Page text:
The legal position is clear. In general, applicants are not obliged to disclose past illnesses either in an application or the actual job interview – unless the disability or impairment is of relevance to the position advertised. In practice, we often see that survivors do not raise the issue in an interview because they understandably want to try to get a job first. However, if it turns out later that the person cannot deliver the performance required, this could under certain circumstances lead to their contract being terminated. On the other hand, we also know that most employers prefer to hire people without impairments. So if you talk about the illness and any impairments openly, you are putting yourself at risk of not getting the job. So there is no one standard answer. Furthermore, there are no obligations in Switzerland to employ workers with disabilities. I would therefore recommend that everyone reacts according to the particular situation. However, it can at times be too much for a young person to correctly assess their counterpart in a stressful job application situation. Professional application coaching would certainly help here. Career counselling would be just as important and would have to be specifically tailored to the needs of survivors. Unfortunately, there are currently not enough offers in this respect.
What support services does the invalidity insurance offer those affected in terms of professional integration and, in your opinion, are these enough?
In the case of survivors, this usually involves support for initial vocational training if additional costs of at least CHF 400 per year are incurred due to the disability. This might be the case, for example, if training takes longer or if additional support is necessary. In theory, the measures offered by the invalidity insurance should actually be sufficient. The real problem with vocational integration is our performance-oriented society. People who are not fully able to work due to a disability or impairment generally have a difficult time on the labour market. This becomes particularly apparent in childhood cancer survivors. On the one hand, they are not “fit” enough for the regular labour market, but they are “too capable” for lesser positions. They therefore fall through all the cracks. If they don’t realise that they can’t give 100% performance at work after all due to the late effects until they are actually in training or later on in their job, they run the risk of personal and financial hardship.
Scientific studies show that most survivors have hardly any disadvantages in terms of the level of education or training they have achieved. From your experience, what is it like at the start of a career?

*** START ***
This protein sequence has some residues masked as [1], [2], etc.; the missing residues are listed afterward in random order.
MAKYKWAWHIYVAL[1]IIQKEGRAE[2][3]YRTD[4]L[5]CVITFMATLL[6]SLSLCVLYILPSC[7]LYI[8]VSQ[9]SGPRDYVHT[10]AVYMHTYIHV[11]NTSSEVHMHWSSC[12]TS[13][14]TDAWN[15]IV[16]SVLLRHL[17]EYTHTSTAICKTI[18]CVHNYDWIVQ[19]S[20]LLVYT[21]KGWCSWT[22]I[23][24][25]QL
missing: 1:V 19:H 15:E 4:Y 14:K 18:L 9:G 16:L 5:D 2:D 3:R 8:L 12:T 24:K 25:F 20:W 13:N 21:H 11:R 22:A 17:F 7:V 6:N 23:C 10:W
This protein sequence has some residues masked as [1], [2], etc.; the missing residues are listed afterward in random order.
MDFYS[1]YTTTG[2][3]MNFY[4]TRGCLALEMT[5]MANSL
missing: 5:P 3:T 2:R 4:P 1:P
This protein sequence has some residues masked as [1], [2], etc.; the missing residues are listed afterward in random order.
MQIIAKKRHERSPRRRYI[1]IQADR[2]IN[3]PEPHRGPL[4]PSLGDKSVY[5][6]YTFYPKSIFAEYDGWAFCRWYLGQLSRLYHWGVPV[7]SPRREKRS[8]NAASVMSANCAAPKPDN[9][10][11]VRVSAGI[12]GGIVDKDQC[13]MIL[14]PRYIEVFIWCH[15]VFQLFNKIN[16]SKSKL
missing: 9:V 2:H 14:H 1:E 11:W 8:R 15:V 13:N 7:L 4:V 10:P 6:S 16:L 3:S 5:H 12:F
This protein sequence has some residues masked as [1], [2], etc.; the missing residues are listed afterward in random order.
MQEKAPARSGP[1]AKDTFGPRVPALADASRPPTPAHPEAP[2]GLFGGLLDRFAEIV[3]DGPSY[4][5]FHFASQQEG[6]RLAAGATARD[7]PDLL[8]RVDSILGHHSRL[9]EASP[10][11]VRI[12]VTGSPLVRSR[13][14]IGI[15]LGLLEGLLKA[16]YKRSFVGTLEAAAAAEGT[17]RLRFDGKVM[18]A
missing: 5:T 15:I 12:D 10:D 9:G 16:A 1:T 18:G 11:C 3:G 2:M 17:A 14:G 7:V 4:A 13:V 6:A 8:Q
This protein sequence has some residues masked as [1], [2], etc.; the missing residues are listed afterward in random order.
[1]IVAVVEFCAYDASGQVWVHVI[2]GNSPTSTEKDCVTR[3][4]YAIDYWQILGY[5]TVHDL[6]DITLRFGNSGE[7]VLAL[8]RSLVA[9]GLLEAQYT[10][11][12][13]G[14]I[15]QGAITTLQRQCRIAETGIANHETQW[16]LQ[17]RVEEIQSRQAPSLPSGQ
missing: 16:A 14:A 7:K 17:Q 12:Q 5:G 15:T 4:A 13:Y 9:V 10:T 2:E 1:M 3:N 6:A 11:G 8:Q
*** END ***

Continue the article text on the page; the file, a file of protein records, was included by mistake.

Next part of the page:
That has to be looked at on a case-to-case basis. While some do well in training or getting an education, others have far greater problems and are often forced to take detours. It no doubt also depends on the industry as to whether someone can start a career successfully or not with limited capacity. In nursing and caring professions, it tends to be easier to find a part-time job due to the shortage of skilled workers. Theoretically, this option also exists in other professional fields, but reality often paints a different picture. A high degree of flexibility is usually expected, which means working overtime or full-time if necessary. For people with limitations, such as survivors who may suffer from fatigue, this kind of flexibility is often not possible because they are less resilient and simply need more rest than others. Then, despite the part-time workload offered, most employers are more likely to opt for an applicant who can give 100%. For people with disabilities or survivors with impairments to have an equal chance on the labour market, employers need to have more tolerance and openness.
What needs to change for those affected to be better informed and possible paths to be defined as early as possible?
Unfortunately, many survivors and their parents do not know how important it is to have the late effects of the illness clarified medically with regard to the later legal situation. In retrospect, it is very difficult to prove to the invalidity insurance that a person was already suffering from health restrictions at the start of training. That is why it is so important to inform those affected about the legal aspects as early as possible. This is the only way they can be, and can remain, capable of acting. From my point of view, it would therefore be desirable for legal counselling to be a standard part of medical and psychosocial follow-up care. And why not vocational orientation and coaching services? We all know that there are gaps in the service in this respect, too. Luckily more and more children and adolescents now survive cancer and that means more and more survivors will also be entering the labour market. One solution, for example, would be to design follow-up care as a kind of “overall package”. Unfortunately, there are virtually no services of this kind, but the legal consultation service from Childhood Cancer Switzerland is an important first step in the right direction.